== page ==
Every once in a while you see Italians trying to replace guanciale with bacon when making a carbonara and that’s when all hell breaks loose!

Credits: Unsplash


3. Cutting queues:

In India:

We are notoriously famous for cutting queues and jumping ahead of others. It is super frustrating. People sometimes sneakily avoid the other’s eye and smartly cut the line, only to hear a hundred abuses from the people behind in the line.

As Sara explains below, jumping the line is also common when people are of a certain age. But the only way to survive?? It is to fight!

Credits: Unsplash

In Italy by My Dear Italia:

Italians cutting the queue, people arguing about that or even queues literally being non-existent with shapeless masses of people fighting for their right to be served first are sadly the norm in Italy.

What’s surprising to most people is that the serial queue-cutters are older people, oftentimes innocent-looking grandmas that, despite being in retirement and allegedly having no-rush whatsoever, who jump the line probably thinking that their age represents some sort of “skip the line” ticket.

The situation has definitely improved with the pandemic, since people are forced to stay in a line in order to respect the social distancing measures. Not sure, though, if this good habit will stay in place after this COVID nightmare will be over.

I’m not going to lie here, in order to survive queues in Italy, you have to be prepared to fight!

Also Read: Saravati Association- promoting Indian Culture in Italian


4. Arriving late:

In India:

Another peculiar similarity between Indian and Italian culture is arriving late. In India, there is such a thing as “Indian Standard Time”. By that I don’t mean the solar time but the Indian time of arriving at a certain place!

Just like the Italians, we are often known to be late everywhere we go. In India, reaching on time is not cool. While these may be stereotypes, a lot of people are still like that. It is very hard for people here to respect the other’s time. They would lightly joke or pass a sarcastic comment if someone was actually on time!

There is that whole Chalta hai (chi se ne frega) attitude that encourages people to do this more.

Credits: Unsplash

It is quite common for people to arrive late 30-60 minutes later than the anticipated arrival time of a party for instance. Because who would want to reach a place on time??!! No one would be there!

In Italy by My Dear Italia:

On a general note I would say that in friends and family’s situations, we tend not to be on the dot and being late is often tolerated when we host parties or we are casually hanging out. Basically we cut ourselves some slack, as we are talking about free time. In this sense we are surely more “relaxed” than many Northern Europeans, who consider being late very disrespectful even in such situations.

I feel like this attitude is influenced by the view we have on life and free time. We don’t see the point on stressing ourselves and the others over a moment in our daily life which is meant to make ourselves relax.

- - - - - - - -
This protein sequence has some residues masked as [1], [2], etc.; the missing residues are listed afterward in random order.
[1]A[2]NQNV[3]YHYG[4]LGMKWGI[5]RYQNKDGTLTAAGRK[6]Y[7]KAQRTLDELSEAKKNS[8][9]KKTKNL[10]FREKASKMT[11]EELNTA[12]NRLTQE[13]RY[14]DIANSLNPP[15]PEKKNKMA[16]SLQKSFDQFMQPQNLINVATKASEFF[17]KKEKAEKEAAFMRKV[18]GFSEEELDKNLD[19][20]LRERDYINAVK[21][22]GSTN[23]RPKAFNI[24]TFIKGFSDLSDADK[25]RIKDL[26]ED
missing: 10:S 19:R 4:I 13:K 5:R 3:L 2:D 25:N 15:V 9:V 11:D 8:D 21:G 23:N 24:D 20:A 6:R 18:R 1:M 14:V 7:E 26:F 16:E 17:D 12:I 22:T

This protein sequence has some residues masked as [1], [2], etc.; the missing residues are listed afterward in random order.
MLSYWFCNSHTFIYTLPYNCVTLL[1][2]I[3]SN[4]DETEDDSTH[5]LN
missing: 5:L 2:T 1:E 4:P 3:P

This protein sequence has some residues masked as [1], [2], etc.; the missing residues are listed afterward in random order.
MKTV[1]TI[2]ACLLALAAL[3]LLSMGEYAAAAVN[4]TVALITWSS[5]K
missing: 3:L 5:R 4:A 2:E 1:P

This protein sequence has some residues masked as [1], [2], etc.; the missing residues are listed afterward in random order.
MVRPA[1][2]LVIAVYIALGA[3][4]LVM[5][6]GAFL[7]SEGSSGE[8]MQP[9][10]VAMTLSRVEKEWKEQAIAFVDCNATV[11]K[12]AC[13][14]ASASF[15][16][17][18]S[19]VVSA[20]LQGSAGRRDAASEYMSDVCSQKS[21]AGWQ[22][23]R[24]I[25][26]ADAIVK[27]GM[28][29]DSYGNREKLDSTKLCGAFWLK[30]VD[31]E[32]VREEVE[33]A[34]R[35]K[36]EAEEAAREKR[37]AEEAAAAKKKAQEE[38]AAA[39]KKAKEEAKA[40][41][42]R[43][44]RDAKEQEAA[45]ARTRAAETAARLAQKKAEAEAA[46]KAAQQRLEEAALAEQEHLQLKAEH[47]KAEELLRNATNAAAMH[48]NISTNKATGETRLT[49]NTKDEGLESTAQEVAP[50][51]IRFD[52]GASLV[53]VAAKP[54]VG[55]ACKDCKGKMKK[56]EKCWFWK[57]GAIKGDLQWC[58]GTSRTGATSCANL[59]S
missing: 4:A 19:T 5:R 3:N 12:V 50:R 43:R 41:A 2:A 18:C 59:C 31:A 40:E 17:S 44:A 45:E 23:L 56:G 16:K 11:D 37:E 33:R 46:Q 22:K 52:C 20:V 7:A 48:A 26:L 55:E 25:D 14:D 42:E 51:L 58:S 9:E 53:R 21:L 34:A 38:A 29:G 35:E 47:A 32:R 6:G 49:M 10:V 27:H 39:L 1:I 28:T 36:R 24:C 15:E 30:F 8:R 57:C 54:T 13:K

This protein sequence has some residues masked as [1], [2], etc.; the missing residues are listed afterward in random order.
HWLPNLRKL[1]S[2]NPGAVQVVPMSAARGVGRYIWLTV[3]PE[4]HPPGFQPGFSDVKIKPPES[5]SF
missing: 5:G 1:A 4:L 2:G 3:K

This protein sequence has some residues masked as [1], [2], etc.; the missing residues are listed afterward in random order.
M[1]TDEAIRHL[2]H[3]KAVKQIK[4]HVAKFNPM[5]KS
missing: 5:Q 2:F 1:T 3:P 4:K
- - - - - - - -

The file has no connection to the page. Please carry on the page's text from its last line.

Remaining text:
Life is already stressful enough without having to make a friend feel guilty for being 5 minutes late. Having said that, “being late” has nothing to do with “regional habits” as I’ve seen stating around. There are serial latecomers and people on time like in all the other cultures and it depends on personal attitudes and how you were brought up.

Credits: Unsplash

5 . Obnoxious driving:

In India:

I have very little to say about this as I don’t drive myself but Sara explains the point very well below and that can be said of every Indian town and city. Fight to survive!

In Italy by My Dear Italia:

The thing of the Romans driving like crazy tends to be true and it’s mostly due to how the city is structured: there are not enough parking spots and the traffic is generally badly managed. For these reasons driving in Rome is like the Hunger Games: you have to fight if you want to survive. There’s no other way.

6. Hand gestures:

In India:

We talk not only with our hands but also with our heads, we nod (to show agreement) we wobble, we waggle or do a headshake. I found this article very useful to those of you are interested to read more of our head bobs 😉

Credits: Google

In Italy by My Dear Italia:

Hand gestures are so ingrained in Italy that sometimes I don’t get all the fuss people make about the topic “Italians and hand gestures”. There are plenty of cultures that use them. I guess that ours are perhaps emphatic and picturesque?

I personally consider hand gestures as a way to grab the attention and better deliver your message. Furthermore, it is important in a country like ours, where people constantly talk over one another and where’s there’s a lot of “background noise”.

Honestly, this is not an Italian trait that I resent, quite the contrary. It also makes me laugh seeing people making fun of us for our hand gestures and then seeing them taking classes of persuasive communication.

Hand gestures are simply non-verbal communication, which, very often, is more effective than the verbal one.

Watch this video on Italian hand gestures!!

7. Family is everything!!

In India: